Ministry of Fisheries spends millions to combat illegal fishing

Stefanus Nashama

The Ministry of Fisheries and Marine Resources disclosed an expenditure of over N$70 million in the fight against Illegal, Unreported and Unregulated (IUU) fishing activities within the country’s territory last year.

According to the Ministry, the expenditure does not encompass the salaries of fisheries inspectors and all involved personnel.

Furthermore, the Ministry has revealed that it allocates over N$130,000 per day for each patrol vessel involved in sea operations.

These revelations come in response to queries raised by the Leader of the Landless People’s Movement (LPM), Bernadus Swartbooi, regarding alleged illegal fishing activities along the northern borders.

Swartbooi sought to ascertain the measures undertaken by the Ministry of Fisheries and Marine Resources to address the challenges posed by illegal fishing.

In response, the Ministry has confirmed the allegations, acknowledging recent illegal fishing activities within Namibian waters along the northern borders.

“It is indeed true that incidents of intrusion into Namibian waters have been reported and detected. When a foreign vessel is identified as operating illegally in Namibian waters and crosses over into Angolan waters, which fall outside Namibian jurisdiction, support is sought from Angolan authorities to pursue these vessels further,” the ministry responded.

However, the Ministry clarified that the response and progress regarding such activities hinge on the actions of the concerned state, which, in this case, must be managed diplomatically.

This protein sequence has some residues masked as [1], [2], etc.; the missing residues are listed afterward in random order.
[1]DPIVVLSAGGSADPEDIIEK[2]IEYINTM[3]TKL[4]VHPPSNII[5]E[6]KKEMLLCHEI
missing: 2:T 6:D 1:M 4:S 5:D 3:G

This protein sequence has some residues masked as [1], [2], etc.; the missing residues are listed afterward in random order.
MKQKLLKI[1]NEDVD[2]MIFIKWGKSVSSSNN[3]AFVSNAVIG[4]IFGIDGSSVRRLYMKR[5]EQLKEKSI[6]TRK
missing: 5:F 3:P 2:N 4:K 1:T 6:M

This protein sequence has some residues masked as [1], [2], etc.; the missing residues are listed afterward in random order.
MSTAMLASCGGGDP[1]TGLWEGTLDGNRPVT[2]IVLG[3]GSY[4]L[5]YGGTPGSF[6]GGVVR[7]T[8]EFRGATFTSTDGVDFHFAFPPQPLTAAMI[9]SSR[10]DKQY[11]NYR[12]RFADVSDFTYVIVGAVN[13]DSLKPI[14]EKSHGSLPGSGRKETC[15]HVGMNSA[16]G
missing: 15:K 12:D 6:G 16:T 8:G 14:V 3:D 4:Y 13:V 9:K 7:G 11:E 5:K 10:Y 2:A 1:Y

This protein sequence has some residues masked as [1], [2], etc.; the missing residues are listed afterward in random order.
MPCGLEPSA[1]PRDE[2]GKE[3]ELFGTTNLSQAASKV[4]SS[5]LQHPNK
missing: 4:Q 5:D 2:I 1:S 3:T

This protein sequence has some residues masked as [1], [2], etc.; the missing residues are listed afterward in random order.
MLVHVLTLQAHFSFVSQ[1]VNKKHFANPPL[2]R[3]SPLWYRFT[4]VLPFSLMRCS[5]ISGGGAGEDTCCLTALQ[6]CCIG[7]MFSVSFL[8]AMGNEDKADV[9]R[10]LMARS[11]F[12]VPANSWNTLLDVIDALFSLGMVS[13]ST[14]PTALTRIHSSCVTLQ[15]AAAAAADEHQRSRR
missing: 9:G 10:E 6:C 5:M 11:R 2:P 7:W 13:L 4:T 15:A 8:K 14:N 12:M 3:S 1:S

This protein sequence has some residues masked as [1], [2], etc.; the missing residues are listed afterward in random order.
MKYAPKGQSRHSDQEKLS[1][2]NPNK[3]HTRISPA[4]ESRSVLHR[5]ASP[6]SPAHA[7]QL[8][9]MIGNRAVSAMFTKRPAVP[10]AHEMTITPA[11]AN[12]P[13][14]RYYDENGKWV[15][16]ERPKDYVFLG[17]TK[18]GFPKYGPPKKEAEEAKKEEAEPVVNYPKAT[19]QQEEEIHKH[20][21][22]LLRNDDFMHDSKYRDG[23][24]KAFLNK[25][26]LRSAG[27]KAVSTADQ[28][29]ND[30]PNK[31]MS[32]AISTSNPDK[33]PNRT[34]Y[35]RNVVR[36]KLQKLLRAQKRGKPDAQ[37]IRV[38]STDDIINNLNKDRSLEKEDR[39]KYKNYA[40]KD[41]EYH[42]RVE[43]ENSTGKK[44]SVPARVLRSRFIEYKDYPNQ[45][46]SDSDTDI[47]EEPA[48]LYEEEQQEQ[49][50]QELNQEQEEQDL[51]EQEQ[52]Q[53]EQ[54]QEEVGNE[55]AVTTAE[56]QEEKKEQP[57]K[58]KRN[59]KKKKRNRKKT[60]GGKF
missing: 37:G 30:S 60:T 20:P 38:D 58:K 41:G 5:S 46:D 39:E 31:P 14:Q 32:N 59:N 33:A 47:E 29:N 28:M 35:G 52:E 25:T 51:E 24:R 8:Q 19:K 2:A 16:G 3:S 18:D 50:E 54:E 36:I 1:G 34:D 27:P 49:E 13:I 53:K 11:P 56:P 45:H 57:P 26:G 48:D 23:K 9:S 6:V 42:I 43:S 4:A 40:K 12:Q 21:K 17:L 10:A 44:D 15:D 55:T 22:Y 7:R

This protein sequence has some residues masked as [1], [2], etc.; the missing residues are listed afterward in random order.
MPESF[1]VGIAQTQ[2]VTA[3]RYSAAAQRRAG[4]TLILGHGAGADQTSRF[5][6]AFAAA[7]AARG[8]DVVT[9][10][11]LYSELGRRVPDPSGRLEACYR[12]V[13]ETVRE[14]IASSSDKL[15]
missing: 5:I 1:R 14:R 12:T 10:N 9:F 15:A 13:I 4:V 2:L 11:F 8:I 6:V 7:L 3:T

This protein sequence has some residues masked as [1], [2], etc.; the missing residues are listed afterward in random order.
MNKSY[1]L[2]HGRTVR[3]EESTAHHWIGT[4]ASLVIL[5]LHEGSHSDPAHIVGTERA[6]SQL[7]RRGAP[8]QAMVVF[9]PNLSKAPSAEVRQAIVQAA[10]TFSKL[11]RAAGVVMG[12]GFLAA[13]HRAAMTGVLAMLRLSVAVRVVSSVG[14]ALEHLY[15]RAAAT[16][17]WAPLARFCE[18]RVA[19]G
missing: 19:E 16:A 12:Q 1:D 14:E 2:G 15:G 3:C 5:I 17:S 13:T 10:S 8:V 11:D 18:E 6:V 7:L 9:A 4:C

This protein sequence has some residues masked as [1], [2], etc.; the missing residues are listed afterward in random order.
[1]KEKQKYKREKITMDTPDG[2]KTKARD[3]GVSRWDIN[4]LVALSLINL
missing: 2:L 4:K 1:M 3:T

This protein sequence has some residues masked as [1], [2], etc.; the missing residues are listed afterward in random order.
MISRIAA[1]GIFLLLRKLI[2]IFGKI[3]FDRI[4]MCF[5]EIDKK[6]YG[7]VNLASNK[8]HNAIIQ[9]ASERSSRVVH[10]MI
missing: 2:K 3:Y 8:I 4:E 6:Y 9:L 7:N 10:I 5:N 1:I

According to the Ministry’s response, significant resources continue to be deployed to address IUU fishing-related activities, with an emphasis on adapting the surveillance program to reduce IUU fishing.

“In recent years, up to 50 percent of sea patrols have been dedicated to this IUU fishing hotspot to increase presence and deterrence. As of March 2022, we have increased the number of patrolling vessels from one to three, thereby enhancing monitoring capacity,” the response stated.

The response further noted that the adjustments to the program had yielded positive results when comparing IUU fishing reports over time.

Simultaneously, the Ministry emphasized that any further changes to the approach would depend on the availability of resources.

“We are collaborating closely with other government agencies to protect fisheries resources. This includes joint sea patrols conducted with Namibian Navy Officers and Nampol Water Wing Officers, alongside Fisheries Inspectors,” stated the Ministry.

The Ministry also mentioned that Derek Klazen, the Minister of Fisheries and Marine Resources, engages neighbouring countries in cases involving vessels flagged or licensed to fish in their waters.

Last year, the Ministry conducted a joint sea patrol operation with Angola, covering the northern Namibian and southern Angolan waters. During this operation, 39 fishing vessels were inspected (23 in Namibia and 16 in Angola).

Of these, nine vessels violated the provisions of the relevant fisheries legislation in their respective countries and were subsequently fined, as confirmed by the Ministry.

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